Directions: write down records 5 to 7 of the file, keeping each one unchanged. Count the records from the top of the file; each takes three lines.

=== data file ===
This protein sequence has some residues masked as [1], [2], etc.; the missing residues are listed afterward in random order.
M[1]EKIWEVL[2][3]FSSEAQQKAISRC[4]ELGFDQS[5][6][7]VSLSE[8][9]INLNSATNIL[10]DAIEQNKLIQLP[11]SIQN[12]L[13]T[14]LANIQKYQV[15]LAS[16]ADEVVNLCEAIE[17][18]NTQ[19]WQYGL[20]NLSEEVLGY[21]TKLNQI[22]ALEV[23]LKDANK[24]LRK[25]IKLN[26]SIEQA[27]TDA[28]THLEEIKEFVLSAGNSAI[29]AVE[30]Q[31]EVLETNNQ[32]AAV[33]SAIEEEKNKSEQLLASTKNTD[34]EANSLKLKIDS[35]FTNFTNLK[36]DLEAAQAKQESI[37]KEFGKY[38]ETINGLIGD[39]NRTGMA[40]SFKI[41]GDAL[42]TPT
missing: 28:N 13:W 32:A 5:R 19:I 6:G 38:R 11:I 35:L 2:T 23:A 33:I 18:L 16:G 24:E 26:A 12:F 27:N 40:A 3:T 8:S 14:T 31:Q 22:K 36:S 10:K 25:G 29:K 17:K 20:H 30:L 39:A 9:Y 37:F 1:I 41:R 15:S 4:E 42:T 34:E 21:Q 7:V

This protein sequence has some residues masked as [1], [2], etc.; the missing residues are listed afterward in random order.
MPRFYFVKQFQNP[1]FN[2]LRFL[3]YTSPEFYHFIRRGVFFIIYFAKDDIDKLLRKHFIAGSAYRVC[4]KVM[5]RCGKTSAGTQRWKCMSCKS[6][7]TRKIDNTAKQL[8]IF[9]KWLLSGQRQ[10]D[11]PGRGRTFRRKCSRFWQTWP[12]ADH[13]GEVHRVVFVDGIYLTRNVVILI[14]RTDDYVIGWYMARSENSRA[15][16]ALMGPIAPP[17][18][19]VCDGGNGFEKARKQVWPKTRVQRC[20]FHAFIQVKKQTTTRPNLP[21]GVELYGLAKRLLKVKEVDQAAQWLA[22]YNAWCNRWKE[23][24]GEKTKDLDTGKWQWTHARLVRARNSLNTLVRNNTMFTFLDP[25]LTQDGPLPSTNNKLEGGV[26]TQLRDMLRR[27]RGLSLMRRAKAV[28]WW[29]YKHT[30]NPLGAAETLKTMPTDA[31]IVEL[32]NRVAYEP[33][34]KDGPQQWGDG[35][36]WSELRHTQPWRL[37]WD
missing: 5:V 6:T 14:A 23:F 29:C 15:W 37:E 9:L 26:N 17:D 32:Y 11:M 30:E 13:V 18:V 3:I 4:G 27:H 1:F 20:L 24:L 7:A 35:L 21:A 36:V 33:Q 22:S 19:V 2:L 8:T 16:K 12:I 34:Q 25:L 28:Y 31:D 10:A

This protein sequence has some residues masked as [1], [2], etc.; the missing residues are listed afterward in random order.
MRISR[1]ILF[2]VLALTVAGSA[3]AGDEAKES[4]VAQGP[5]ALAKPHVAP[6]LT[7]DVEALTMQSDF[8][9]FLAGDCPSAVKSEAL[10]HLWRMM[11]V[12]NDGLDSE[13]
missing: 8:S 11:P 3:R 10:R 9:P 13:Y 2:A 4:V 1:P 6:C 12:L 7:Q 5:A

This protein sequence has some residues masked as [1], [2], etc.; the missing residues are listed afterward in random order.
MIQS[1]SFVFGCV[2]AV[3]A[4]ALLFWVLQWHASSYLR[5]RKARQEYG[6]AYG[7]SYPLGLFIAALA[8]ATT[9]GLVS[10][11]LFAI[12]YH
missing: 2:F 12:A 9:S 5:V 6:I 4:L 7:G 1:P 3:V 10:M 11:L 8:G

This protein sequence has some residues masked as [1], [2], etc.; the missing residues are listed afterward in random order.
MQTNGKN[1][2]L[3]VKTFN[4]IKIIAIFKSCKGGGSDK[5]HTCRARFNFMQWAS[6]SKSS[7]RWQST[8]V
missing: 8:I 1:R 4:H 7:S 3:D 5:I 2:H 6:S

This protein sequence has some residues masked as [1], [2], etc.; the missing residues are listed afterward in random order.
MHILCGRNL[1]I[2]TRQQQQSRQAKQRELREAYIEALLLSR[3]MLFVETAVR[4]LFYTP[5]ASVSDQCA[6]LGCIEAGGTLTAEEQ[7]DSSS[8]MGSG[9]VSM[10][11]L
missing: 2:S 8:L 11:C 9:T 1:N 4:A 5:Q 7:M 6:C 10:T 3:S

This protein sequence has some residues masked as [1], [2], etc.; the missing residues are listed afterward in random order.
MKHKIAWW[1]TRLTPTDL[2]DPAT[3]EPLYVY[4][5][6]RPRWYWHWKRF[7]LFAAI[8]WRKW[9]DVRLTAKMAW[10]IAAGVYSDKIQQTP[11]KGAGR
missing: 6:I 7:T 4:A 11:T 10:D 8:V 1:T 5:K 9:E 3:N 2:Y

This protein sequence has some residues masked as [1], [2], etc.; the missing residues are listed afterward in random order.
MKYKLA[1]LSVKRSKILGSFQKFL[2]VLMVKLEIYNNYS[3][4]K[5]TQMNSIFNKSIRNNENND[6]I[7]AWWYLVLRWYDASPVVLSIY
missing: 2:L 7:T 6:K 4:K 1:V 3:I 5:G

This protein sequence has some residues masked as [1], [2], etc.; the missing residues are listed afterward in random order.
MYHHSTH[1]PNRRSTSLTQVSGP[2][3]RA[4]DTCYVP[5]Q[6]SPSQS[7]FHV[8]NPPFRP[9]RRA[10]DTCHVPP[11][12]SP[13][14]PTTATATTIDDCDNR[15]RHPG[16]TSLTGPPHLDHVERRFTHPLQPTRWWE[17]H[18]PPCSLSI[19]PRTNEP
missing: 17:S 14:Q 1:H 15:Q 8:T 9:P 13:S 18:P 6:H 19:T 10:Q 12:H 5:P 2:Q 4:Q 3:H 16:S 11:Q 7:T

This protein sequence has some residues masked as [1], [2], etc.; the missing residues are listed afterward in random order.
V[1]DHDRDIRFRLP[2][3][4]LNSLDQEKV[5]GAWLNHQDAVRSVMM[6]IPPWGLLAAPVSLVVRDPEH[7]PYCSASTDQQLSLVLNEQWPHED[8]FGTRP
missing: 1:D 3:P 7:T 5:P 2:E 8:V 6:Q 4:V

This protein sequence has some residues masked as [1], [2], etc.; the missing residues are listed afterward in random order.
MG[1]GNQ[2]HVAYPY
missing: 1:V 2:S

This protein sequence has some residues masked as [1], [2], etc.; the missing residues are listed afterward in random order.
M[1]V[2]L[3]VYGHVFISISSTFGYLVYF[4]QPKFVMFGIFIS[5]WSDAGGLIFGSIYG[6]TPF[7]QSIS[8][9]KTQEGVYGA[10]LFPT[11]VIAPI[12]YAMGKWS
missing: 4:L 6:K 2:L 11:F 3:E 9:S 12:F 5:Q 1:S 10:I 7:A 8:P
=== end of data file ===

This protein sequence has some residues masked as [1], [2], etc.; the missing residues are listed afterward in random order.
MQTNGKN[1][2]L[3]VKTFN[4]IKIIAIFKSCKGGGSDK[5]HTCRARFNFMQWAS[6]SKSS[7]RWQST[8]V
missing: 8:I 1:R 4:H 7:S 3:D 5:I 2:H 6:S

This protein sequence has some residues masked as [1], [2], etc.; the missing residues are listed afterward in random order.
MHILCGRNL[1]I[2]TRQQQQSRQAKQRELREAYIEALLLSR[3]MLFVETAVR[4]LFYTP[5]ASVSDQCA[6]LGCIEAGGTLTAEEQ[7]DSSS[8]MGSG[9]VSM[10][11]L
missing: 2:S 8:L 11:C 9:T 1:N 4:A 5:Q 7:M 6:C 10:T 3:S

This protein sequence has some residues masked as [1], [2], etc.; the missing residues are listed afterward in random order.
MKHKIAWW[1]TRLTPTDL[2]DPAT[3]EPLYVY[4][5][6]RPRWYWHWKRF[7]LFAAI[8]WRKW[9]DVRLTAKMAW[10]IAAGVYSDKIQQTP[11]KGAGR
missing: 6:I 7:T 4:A 11:T 10:D 8:V 1:T 5:K 9:E 3:N 2:Y